This year we bring you some AFMA team profiles, showcasing how science and AFMA work hand in hand in sustainable fisheries management.
Today’s profile in the spotlight is Haydn Titterton who works at AFMA’s Lakes Entrance office.
Haydn is a Senior Management Officer. He has a Bachelor of Marine and Antarctic Science with Honours (Policy and Governance specialisation) from the University of Tasmania. He acknowledges that his passion for sustainable management of our oceans has motivated him pursuing his studies.
Studied: Bachelor of Marine and Antarctic Science with Honours (Policy and Governance specialisation) from the University of Tasmania.
What prompted you to study in your particular field?
I have always been passionate about the sustainable management of our oceans and the environment, and I was driven to my studies because it provided me with the skills necessary to establish a career in environmental management and policy, and contribute to the sustainable management of Australia’s natural resources.
What attracted you to working at AFMA?
Since beginning my studies, I have been driven to work with the Australian Government to make a positive contribution to the management of Australia’s marine resources. Australia’s fisheries are among some of the best managed in the world, and this inspired me to join AFMA.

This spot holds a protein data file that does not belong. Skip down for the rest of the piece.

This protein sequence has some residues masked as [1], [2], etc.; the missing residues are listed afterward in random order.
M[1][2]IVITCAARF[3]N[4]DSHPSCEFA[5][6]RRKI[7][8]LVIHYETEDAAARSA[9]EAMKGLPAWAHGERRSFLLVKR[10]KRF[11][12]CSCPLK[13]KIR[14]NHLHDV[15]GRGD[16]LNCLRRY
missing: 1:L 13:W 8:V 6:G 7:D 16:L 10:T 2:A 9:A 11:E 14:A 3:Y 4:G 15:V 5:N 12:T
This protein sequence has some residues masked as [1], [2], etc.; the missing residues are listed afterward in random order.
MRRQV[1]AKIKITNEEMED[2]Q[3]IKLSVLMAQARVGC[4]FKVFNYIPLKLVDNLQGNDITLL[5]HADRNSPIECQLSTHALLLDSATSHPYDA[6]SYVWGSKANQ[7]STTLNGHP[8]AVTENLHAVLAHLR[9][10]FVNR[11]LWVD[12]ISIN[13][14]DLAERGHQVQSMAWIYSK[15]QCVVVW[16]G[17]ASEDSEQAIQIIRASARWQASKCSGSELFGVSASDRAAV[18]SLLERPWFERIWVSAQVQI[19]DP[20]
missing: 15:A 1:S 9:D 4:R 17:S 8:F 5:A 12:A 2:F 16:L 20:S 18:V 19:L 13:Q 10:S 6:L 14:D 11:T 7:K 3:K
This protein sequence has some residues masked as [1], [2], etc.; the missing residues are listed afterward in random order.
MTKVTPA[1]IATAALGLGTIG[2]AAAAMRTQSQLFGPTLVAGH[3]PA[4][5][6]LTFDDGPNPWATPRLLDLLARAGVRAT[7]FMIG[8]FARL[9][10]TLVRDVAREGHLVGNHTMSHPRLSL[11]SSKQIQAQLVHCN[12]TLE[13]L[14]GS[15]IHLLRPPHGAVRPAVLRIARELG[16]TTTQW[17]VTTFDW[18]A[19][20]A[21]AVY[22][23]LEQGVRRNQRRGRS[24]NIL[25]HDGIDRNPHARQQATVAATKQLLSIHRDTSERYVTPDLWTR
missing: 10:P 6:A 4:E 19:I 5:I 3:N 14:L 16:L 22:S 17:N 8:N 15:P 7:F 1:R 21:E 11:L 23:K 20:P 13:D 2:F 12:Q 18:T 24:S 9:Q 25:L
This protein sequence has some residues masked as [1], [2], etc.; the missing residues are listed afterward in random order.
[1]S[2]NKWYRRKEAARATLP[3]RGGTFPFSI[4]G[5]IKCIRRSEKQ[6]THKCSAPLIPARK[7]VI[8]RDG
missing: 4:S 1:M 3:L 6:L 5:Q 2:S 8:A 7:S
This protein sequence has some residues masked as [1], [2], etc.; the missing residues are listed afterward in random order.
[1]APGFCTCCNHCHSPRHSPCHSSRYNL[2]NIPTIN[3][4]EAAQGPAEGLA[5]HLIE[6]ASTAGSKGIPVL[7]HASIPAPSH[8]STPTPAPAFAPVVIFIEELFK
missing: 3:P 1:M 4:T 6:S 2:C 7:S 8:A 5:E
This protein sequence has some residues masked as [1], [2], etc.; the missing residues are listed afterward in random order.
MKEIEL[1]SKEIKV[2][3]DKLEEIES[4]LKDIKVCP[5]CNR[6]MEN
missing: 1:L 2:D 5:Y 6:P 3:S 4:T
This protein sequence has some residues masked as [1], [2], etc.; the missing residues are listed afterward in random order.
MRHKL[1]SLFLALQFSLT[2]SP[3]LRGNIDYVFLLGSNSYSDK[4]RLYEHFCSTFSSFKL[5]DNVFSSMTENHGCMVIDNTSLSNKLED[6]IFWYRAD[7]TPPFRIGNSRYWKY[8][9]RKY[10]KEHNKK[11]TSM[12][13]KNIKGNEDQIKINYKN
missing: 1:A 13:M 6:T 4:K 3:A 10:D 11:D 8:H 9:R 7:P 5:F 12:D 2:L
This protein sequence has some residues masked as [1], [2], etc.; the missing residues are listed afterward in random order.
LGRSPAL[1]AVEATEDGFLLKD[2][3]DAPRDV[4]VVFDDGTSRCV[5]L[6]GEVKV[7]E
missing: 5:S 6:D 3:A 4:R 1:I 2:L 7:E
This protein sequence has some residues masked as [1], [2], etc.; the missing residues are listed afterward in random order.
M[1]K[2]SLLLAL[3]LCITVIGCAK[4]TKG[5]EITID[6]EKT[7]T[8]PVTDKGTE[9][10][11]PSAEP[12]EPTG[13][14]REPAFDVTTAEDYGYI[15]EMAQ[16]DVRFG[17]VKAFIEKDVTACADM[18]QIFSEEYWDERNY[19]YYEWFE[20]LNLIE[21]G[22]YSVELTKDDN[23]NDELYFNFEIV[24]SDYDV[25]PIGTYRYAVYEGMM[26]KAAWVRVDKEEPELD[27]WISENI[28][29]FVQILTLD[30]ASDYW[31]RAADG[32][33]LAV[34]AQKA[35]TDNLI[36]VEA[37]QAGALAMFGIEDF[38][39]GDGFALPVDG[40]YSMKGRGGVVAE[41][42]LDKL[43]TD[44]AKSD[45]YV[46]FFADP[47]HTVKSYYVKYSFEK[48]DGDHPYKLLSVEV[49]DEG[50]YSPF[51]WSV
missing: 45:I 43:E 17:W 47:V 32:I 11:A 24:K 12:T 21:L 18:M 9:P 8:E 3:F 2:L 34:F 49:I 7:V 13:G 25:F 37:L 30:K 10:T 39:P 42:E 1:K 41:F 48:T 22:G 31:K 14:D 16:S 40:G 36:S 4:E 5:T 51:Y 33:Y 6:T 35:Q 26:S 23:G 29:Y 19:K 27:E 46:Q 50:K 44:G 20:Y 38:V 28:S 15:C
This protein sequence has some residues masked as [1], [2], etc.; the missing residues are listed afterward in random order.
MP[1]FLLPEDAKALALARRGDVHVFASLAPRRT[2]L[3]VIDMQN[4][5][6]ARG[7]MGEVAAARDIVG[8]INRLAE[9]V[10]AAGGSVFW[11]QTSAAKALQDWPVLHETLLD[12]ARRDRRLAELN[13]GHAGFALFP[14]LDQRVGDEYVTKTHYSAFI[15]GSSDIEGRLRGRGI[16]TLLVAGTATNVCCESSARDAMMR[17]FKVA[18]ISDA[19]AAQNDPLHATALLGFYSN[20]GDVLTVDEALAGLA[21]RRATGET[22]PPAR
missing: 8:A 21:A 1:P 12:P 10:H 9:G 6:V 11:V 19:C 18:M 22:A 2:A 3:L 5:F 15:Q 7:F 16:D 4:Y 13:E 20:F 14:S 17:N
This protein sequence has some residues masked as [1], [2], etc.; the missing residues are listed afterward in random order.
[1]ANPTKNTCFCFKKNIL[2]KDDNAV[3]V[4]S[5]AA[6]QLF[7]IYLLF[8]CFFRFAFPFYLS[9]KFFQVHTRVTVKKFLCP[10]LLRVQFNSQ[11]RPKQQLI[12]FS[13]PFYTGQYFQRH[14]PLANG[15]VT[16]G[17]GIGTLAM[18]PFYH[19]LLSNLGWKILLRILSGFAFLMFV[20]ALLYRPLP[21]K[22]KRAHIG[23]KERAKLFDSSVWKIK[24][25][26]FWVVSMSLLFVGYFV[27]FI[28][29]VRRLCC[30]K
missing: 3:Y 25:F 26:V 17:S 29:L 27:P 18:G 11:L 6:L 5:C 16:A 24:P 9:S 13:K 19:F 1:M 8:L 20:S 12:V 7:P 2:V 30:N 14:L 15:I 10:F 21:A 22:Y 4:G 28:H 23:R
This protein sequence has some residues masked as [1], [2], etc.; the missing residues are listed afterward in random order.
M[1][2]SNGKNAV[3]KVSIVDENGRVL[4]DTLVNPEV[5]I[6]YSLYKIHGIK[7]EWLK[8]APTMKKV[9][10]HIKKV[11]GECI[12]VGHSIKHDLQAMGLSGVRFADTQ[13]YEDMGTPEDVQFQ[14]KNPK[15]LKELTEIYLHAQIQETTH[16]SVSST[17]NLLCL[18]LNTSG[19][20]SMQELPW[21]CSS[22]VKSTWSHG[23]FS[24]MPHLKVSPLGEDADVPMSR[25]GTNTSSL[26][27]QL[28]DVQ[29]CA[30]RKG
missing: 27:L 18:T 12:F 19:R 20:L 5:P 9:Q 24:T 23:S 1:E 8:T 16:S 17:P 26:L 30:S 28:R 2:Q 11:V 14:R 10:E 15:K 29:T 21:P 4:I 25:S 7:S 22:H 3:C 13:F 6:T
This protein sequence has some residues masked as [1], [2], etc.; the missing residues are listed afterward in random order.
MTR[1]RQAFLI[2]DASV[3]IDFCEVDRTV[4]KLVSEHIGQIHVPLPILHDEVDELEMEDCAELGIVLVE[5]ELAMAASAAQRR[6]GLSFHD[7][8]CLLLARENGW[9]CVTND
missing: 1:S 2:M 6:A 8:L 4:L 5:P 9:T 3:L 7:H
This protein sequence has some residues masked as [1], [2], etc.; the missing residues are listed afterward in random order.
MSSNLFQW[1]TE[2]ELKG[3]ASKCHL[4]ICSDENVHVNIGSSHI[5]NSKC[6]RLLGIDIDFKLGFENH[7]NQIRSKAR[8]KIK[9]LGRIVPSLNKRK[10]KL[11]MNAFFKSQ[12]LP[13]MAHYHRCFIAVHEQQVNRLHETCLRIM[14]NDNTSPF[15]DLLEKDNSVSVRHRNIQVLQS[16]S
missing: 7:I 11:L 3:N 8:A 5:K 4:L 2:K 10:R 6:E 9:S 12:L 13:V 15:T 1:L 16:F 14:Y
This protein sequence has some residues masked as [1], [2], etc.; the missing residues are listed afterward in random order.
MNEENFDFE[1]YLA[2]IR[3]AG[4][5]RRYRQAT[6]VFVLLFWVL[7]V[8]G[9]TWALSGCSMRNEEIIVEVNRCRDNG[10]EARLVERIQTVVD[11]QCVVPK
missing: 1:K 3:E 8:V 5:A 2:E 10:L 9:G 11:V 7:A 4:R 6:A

How has your study contributed to working at AFMA?
In my undergraduate studies, I majored in both marine science and marine policy, which provided a great foundation for working in fisheries management. I believe that the nexus between science and policy is fundamental to the effective management our oceans and the environment more broadly, and having a basis in both marine science and policy provided me with the foundation necessary to approach this important work. Through my Honours studies, I specialised in international marine law and policy, with a focus on Australia’s strategic interests in the Southern Ocean. The skills I gained in both research and policy analysis through this experience will be of value to me throughout my career.
Words of advice for those looking to study in the same or similar field as you.
I would encourage those considering studying this field to do so! The career and development opportunities are significant and the need for people with skills in environmental management and policy development are more necessary now than ever.
Do you have any anecdotes from your study to share?
In 2020, I was fortunate enough to participate in a 58-day research voyage to the Southern Ocean on the RV Investigator. As part of the science team, I was responsible for sorting and processing geological samples from rock dredges off the continental slope, as well as marine mammal observations during seismic activities. One of the objectives of this voyage was to collect the data necessary for Australia to expand its continental shelf jurisdiction on the Kerguelen Plateau, off Heard Island and McDonald Islands. This voyage formed the basis of my Honours research.
I was also lucky enough to attend the Polar Law Symposium in 2019 and hear from the world’s leading experts in Arctic and Antarctic law and governance.